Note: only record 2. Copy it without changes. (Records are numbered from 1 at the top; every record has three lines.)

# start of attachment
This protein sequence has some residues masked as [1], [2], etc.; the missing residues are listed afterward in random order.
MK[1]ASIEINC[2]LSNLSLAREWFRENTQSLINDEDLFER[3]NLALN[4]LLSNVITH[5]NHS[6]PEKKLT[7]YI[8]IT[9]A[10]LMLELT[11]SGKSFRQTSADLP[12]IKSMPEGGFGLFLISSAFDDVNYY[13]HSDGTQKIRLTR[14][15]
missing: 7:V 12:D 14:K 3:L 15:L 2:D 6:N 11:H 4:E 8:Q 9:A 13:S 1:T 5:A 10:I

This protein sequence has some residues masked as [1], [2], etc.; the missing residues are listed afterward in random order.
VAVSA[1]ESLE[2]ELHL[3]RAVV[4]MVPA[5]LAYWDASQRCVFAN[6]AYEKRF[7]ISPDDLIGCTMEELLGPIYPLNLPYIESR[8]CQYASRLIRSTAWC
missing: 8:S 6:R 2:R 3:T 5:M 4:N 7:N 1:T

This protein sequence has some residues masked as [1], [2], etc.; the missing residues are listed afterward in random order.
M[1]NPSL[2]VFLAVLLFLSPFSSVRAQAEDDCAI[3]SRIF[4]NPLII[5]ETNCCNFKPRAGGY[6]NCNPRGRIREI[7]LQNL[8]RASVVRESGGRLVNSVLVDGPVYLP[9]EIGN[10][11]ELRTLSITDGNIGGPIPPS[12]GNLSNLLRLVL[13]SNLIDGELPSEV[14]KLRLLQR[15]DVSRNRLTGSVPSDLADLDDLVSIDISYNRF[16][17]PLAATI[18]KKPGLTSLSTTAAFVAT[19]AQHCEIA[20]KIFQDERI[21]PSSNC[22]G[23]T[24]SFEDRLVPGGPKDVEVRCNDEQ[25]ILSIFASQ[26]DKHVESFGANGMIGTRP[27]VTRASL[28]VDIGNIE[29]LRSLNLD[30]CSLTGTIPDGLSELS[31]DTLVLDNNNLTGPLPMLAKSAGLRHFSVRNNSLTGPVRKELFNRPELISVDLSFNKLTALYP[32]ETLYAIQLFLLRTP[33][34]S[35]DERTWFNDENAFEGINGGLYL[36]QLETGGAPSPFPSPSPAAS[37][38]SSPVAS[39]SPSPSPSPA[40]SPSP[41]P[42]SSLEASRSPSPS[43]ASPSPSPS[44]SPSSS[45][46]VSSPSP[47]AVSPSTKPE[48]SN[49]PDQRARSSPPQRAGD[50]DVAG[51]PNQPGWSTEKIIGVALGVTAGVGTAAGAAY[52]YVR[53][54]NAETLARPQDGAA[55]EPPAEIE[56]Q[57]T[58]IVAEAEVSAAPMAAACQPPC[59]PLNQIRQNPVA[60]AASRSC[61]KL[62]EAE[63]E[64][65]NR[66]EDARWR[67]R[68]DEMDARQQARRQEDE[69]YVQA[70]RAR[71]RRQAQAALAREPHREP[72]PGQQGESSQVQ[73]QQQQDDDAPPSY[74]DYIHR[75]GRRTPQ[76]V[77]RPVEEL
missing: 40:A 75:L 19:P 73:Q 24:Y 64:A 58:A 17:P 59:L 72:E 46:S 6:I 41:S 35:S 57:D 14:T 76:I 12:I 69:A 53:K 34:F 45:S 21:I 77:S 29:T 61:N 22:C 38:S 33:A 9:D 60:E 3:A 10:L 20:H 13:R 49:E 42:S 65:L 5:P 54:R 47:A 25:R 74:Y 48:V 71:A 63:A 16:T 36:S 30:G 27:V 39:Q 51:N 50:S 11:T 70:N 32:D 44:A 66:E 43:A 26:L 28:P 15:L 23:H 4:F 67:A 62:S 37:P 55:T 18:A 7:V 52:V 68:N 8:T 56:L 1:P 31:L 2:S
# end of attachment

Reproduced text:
This protein sequence has some residues masked as [1], [2], etc.; the missing residues are listed afterward in random order.
VAVSA[1]ESLE[2]ELHL[3]RAVV[4]MVPA[5]LAYWDASQRCVFAN[6]AYEKRF[7]ISPDDLIGCTMEELLGPIYPLNLPYIESR[8]CQYASRLIRSTAWC
missing: 8:S 6:R 2:R 3:T 5:M 4:N 7:N 1:T